History degrees are a popular choice for those interested in historical information and analysis of the past. In addition, a bachelor’s degree in history has served as a pathway to graduate school in several fields. As a liberal arts degree, history teaches people to critically think, organize information, analyze writing, and perform research – all transferable skills that are highly sought after by employers. As such, the degree may be useful to the individual with a felony who is seeking an undergraduate degree as a means to a successful and meaningful career. Courses include British history, Latin American history, U.S. history, and much more. The major is typically cross-disciplinary, which means students can choose courses from a variety of disciplines such as anthropology, economics, gender studies, and sociology.
8. Graphic Design
Graphic design careers continue to be in high demand by a number of different organizations, making it an excellent choice for ex-felons seeking a degree that provides job training, livable wages, and strong demand. In addition to the technical training, students have the ability to use their creative skills, which is appealing to those interested in art and the artistic process. Graphic design degrees are readily available at the associate and bachelor degree levels and can be completed online in as short as 18 months. Coursework includes graphic design basics, computer design, and typography. Graphic designers work in a wide variety of organizations or may pursue self-employment.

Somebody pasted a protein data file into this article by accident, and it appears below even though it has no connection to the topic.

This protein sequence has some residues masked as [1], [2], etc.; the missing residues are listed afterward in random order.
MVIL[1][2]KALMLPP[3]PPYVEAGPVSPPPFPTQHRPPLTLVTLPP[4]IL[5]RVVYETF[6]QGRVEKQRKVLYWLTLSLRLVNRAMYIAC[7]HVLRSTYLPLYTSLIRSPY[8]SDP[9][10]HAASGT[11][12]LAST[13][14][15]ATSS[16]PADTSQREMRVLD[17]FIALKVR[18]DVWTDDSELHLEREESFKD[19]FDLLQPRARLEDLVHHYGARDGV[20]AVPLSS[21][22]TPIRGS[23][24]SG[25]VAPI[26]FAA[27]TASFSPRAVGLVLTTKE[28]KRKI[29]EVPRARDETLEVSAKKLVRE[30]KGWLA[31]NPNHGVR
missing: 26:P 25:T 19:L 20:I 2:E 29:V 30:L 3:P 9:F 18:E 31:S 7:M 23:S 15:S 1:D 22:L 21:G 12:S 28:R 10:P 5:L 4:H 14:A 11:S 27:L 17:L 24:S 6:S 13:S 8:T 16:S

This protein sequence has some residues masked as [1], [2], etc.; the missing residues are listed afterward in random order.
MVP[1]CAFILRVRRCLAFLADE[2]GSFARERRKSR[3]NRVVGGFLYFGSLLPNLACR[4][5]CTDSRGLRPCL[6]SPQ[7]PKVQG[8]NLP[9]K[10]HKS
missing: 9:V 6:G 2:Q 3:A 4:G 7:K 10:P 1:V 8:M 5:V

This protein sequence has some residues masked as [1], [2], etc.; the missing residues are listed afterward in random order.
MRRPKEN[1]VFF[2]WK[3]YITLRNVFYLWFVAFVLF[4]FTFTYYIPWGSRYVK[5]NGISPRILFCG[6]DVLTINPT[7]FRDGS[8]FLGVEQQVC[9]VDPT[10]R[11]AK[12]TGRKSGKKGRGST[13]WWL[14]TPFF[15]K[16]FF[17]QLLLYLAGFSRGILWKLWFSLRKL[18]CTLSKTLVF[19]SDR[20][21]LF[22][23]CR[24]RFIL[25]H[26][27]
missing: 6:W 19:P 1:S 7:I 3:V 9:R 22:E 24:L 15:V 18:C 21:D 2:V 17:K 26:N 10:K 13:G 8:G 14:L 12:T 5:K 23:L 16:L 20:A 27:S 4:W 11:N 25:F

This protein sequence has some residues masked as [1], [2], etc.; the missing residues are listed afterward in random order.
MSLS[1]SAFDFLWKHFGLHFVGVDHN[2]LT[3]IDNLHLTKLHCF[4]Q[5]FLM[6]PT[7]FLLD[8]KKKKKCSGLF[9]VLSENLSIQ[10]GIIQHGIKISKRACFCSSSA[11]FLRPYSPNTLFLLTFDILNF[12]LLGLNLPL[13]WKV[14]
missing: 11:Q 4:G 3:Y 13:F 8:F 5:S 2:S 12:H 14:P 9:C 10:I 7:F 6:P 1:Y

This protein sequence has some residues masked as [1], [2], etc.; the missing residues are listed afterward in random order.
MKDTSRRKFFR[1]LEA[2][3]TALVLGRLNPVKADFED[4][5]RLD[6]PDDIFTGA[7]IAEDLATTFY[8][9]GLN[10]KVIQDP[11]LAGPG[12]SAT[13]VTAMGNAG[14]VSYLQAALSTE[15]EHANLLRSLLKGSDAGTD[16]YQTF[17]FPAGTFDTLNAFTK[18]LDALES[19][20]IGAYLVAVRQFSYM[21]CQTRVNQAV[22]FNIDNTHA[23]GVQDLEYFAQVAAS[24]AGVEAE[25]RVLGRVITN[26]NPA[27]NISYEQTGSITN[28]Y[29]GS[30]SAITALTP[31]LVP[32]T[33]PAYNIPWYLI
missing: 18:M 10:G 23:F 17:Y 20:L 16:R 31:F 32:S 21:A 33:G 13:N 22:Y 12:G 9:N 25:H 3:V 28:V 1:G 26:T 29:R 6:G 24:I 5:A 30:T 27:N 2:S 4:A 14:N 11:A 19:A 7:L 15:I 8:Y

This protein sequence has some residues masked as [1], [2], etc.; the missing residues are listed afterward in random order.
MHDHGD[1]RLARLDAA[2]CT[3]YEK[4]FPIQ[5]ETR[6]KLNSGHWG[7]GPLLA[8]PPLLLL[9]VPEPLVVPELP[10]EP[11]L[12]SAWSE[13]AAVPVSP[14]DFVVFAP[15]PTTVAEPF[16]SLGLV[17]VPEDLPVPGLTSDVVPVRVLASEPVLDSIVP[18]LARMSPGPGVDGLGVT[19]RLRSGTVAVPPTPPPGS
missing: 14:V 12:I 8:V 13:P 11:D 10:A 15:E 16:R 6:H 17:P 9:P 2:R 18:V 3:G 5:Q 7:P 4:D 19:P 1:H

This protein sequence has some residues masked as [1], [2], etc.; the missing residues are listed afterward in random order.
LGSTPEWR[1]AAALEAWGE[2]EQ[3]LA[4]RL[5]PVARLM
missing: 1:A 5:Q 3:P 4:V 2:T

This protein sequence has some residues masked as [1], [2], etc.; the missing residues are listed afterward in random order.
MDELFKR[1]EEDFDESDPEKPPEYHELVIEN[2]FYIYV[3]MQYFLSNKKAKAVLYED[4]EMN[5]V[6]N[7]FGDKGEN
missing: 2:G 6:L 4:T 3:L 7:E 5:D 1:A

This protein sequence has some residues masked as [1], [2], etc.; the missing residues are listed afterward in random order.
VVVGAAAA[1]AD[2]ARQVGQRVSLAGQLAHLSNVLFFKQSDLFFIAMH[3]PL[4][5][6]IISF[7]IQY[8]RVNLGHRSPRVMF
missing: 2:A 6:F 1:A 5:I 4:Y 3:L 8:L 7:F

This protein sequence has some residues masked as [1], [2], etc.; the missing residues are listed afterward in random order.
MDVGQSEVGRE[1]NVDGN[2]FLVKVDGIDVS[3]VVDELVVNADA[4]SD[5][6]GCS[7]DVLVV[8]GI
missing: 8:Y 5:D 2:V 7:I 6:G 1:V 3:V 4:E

9. Vocational Studies
Vocational pathways such as automotive, carpentry, electrician, HVAC, and welding have always served as excellent career paths for individuals who have been incarcerated for committing a felony. Vocational programs have many benefits including preparing the graduate for a specific job that pays well. Typically, these trade professionals do not have as many roadblocks and barriers to entry as other fields, the same can be said for the institutions that offer these degrees, which are largely two-year community colleges. As with other degree programs, it is important the individual check with the institution about admission standards as they relate to felony convictions.
10. Construction Management
Similar to vocational degrees, a construction management program prepares graduates for a specific job in a trade setting. Offered mainly at the bachelor and master degree levels, a construction management program teaches students how to plan, oversee, and maintain all of the moving parts of a commercial or residential construction job. The occupation is very fast-paced and requires high levels of organization and leadership to make sure the job is done on time and on budget. The occupation is expected to have high demand through 2028. Courses include construction material and methods, construction plan reading, construction scheduling and control, mechanical and electrical principles, and structural principles.